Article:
In English, many things are named after a particular country – but have you ever wondered what those things are called in those countries?
1(brick/rocks/stone) (por la acción de los elementos) erosionado(wood) curado
- The visitor is drawn into the building between huge weathered industrial Corten steel wings.
- In a small fishing village in Cuba, Santiago, an old, weathered fisherman has just gone 84 days without catching a fish.
- We pull up in front of a weathered frame house tucked behind a real-estate office on a busy main road.
- He is in his late 20s with a weathered face.
- Randy Eckert, owner of the old Steltzenriede property, stands in the loft of his old, weathered barn.
- Individuals can be collected by hand from weathered portions of the limestone.
- A tool to scrape away weathered surfaces of rocks will expose fresh surfaces for close-up study.
- A welter of ancient corridors in a ruin gives way to a clear space, contained within a circle of weathered obelisks.
- The weathered speedboats line up along three small piers every morning, right next to large police boats that patrol the strait.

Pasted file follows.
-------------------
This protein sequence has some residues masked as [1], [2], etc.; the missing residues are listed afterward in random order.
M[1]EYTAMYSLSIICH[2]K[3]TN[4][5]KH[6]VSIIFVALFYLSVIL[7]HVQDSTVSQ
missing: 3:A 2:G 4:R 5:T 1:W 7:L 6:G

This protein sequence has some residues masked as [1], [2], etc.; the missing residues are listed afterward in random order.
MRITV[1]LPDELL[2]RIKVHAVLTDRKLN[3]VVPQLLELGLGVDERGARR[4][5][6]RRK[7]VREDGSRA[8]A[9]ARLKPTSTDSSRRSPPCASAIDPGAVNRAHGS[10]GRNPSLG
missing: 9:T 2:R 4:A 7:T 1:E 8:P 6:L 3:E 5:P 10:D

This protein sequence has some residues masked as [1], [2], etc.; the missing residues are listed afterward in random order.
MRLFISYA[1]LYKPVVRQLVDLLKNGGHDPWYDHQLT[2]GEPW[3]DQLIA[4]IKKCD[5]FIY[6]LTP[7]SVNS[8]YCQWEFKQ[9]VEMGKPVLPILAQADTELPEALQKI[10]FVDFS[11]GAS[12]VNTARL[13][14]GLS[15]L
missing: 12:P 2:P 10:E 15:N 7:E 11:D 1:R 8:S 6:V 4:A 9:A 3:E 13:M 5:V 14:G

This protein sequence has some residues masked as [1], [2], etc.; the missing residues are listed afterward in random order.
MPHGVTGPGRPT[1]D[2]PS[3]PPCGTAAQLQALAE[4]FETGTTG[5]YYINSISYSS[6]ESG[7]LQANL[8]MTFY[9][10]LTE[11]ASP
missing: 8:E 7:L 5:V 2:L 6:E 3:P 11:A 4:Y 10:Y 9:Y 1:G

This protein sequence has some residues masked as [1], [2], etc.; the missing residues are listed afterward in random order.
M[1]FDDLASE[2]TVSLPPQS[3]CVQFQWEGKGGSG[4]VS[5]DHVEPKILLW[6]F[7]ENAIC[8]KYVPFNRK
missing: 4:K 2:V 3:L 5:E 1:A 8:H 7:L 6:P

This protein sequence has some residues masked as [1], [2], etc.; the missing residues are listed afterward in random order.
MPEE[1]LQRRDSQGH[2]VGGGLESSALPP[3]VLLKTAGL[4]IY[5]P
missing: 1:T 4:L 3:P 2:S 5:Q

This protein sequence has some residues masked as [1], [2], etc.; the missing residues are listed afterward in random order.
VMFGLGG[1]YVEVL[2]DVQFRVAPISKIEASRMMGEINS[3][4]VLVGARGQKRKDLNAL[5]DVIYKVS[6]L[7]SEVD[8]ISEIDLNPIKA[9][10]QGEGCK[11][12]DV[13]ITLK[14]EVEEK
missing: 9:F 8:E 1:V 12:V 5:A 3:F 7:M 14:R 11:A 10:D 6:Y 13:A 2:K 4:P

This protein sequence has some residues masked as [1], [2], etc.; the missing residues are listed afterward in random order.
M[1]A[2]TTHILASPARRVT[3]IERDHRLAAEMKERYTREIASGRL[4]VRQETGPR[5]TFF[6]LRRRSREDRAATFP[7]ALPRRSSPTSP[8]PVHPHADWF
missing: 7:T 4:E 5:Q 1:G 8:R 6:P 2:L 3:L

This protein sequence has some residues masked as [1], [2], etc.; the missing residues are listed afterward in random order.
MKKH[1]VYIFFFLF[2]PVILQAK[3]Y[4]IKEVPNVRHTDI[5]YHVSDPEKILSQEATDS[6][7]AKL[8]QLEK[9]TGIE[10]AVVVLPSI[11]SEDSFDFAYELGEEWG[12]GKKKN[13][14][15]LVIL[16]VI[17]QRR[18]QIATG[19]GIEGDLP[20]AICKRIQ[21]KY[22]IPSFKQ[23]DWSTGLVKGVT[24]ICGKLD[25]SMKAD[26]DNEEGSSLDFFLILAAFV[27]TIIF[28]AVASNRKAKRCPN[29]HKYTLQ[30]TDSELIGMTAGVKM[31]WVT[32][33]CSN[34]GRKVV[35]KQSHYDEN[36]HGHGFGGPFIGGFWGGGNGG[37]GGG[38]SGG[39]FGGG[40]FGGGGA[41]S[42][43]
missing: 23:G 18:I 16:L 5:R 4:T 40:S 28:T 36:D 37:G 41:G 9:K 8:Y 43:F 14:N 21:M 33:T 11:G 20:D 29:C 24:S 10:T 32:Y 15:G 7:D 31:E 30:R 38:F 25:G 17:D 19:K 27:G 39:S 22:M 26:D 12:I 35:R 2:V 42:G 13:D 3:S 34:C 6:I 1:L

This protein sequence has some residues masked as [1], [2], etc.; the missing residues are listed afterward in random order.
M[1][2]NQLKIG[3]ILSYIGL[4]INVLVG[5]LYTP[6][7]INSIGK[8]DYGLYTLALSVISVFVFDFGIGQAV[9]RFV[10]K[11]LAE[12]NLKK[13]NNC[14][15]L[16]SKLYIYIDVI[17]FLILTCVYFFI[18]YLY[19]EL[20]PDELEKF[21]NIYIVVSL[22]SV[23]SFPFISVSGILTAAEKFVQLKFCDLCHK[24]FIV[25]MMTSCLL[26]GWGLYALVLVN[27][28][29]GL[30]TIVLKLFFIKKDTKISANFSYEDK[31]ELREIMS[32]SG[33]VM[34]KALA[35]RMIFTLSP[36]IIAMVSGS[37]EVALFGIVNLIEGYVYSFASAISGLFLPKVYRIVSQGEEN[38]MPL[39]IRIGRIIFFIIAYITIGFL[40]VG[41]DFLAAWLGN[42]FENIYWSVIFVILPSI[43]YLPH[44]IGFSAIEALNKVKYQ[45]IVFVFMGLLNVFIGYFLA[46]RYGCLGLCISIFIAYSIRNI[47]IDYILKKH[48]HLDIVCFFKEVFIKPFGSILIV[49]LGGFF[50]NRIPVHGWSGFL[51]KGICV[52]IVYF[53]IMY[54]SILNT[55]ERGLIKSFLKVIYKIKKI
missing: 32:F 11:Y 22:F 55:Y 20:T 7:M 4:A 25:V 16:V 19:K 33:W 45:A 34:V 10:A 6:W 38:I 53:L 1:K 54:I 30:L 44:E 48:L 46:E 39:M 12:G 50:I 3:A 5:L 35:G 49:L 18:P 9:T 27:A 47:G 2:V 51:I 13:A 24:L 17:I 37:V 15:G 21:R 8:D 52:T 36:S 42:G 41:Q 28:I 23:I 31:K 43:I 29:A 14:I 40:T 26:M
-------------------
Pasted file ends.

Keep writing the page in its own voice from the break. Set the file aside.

- Gates of bamboo or weathered wood will typically let you know where you're not welcome.
- The French media kept the weathered faces of the disgruntled farmers in the press for months.
- The canvases seem to have arisen from excavation; their weathered, oxidised appearance has an architectural appeal.
- Ahead lies Bynack's shapely summit ridge of weathered granite.
- His tanned, weathered hands firmly gripped the steering wheel.
- The last of his schools, Catholic-run St Francis Xavier's College, is still there; a weathered 1950s building.
- The result was a graceful shell of weathered brick, rose-coloured with tall, symmetrically disposed openings on each side.
- Seated at the weathered picnic table, we wrote notes to their mother.
- Our children bring children to bless her, her face more weathered than mine.
- We all trudged down to The Hazards, which are a chain of weathered granite domes.
- There are no green-covered trees to shelter us from the icy north blasts, just the weathered clapboard of this rickety house.
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